A victim testifies. On a November evening in 2012, around 8 p.m., Congolese government soldiers knocked on her door. Her five children scattered and hid in the bedroom. Her husband was already gone. He fled when he heard bullets fired earlier. When the soldiers entered the house, two of them threw her on the ground and began to rape her. The others pillaged her home, carrying off sacks of rice and corn, cans of cooking oil that her family had received from an aid organization. Her husband returned in the morning. When he learned she had been raped, he left and never returned.
Students flock around a van that is delivering women scheduled to testify. For one week, the trial was held in a makeshift courtroom, set up in the auditorium of a Catholic school in Minova. Since victims could not afford a trip to Goma, more than 30 miles away, the court came to them.
A victim testifies before the closed military tribunal. A member of the prosecution team holds a microphone up for her while a defense lawyer makes notes. The accused soldiers are seated in the rear. Victims are often extremely reluctant to step forward due to the stigma that Congolese society places on victims of rape. In Minova, only 47 victims testified.
Many victims have post-traumatic stress disorder. Here, a woman about to testify, became deeply afraid. Her mind had fixated on the events of the night she was raped. To calm her, a psychologist told her, “Do you know where you are now? There is nothing to fear here. You are safe. Look at this egg in front of you. Look at the shell that I peeled off. Focus on the present."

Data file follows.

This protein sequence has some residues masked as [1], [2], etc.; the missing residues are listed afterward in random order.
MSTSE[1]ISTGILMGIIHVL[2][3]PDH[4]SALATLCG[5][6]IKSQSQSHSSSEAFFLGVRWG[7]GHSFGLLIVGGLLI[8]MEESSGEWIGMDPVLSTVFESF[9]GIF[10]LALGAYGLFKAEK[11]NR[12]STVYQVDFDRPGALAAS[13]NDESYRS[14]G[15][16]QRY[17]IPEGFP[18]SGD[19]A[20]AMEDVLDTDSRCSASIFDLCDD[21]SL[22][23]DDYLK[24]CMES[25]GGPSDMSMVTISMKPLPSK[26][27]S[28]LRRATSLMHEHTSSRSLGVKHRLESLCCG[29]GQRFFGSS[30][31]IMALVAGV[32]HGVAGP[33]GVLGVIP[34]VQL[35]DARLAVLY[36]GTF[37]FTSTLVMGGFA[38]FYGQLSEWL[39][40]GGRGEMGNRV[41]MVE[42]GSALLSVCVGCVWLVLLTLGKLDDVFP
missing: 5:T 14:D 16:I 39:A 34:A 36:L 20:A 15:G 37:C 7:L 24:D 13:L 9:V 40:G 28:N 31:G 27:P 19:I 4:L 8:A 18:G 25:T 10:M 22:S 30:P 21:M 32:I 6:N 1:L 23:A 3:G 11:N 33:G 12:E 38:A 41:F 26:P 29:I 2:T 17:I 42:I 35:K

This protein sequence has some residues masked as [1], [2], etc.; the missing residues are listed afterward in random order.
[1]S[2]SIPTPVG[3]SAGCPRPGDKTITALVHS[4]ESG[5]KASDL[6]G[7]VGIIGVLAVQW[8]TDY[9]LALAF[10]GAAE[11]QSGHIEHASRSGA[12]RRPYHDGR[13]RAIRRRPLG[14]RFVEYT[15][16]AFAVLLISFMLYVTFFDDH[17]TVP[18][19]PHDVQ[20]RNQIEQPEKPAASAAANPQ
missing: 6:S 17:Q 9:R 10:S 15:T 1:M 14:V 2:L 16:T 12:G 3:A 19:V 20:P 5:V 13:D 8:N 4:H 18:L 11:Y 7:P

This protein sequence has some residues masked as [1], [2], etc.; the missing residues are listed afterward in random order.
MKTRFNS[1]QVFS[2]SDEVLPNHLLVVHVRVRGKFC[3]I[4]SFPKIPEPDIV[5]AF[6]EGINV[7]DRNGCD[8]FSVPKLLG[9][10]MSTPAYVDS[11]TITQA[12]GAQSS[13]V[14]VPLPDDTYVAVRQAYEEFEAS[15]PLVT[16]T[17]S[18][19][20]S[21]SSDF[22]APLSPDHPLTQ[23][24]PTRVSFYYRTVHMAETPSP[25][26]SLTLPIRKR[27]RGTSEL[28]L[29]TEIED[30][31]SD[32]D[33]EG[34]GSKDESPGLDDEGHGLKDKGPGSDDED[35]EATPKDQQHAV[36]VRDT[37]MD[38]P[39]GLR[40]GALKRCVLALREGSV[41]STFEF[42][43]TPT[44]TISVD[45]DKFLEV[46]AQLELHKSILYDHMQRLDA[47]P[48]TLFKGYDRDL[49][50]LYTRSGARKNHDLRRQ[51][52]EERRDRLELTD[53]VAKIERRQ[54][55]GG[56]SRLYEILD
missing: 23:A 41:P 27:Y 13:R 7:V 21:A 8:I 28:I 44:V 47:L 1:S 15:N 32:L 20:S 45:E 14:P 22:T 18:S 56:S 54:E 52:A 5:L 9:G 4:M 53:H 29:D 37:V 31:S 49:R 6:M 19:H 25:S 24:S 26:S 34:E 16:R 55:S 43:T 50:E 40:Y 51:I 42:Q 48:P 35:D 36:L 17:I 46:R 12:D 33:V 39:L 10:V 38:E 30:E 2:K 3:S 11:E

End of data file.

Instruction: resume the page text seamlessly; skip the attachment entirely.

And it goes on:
Three defense lawyers listen to a testimony and discuss their next response.
An accused soldier is brought up to the podium for questioning after a victim identified him as the man who raped her. A victim testified that she was raped at night and didn't see her attacker's face but noticed he had a long scar on his forearm and no thumb. The judges asked if he was in the room. She hesitated. After more encouragement, she raised her arm and firmly pointed to her assailant.
A veiled rape survivor testified in court behind a curtain to further shield her from the eyes of those she accused. Special care is taken to provide rape survivors with disguises, curtains, veils, whatever they may need to feel secure when giving their testimony. The women are referred to by numbers instead of by name to maintain their anonymity.
All but four of the 37 soldiers accused of rape sat in the trial room. The missing four were still on active duty in northern DRC. 25 of the accused were lower-ranked soldiers, while twelve were officers in charge of those soldiers’ units. At a trial in nearby Mupoke in 2013, only one soldier stood accused of rape. The others fled before the trial took place.
One mile south of Minova is Mubimbi, a small camp for those displaced by the conflict that has plagued Congo for nearly two decades. Eleven of the rape survivors who testified at the rape trial in Minova were living in this camp in November 2012 when they were attacked by FARDC soldiers who were moving from the army's encampment in Minova to another town further south.
A two-week-old infant cries in a shelter for victims of sexual violence in the village of Buganga, two miles south of Minova. Founded by the activist Rebeca Masika Katsuva, a rape survivor herself, the center was home to more than 30 women and children during the attacks of November 2012.
A victim, 18 years old, holds a photo of her son, Arlain, who died as a consequence of the events of November 2012. FARDC attacked houses all over the Minova, including a center for rape survivors, run by human rights activist and rape survivor herself, Rebecca Masika. Many of the women at the center -- already victims of rape -- were raped again by the soldiers. "When they pillaged, they also stole my son. They put him in a suitcase and left. We found him a few days later in the same suitcase, abandoned near our center. He was so ill afterwards. He died a month later.” Arlain was 18 months old.
At the end of the trial day, the lower-ranked FARDC soldiers pile into a truck that will transport them back into custody. The twelve higher-ranked officers on trial left on their own accord. They were not in custody and were able to move freely.
Amani Mireille Kahatwa, a lawyer on the team of prosecutors, steps outside to make a phone call. The prosecution team is supported by the American Bar Association.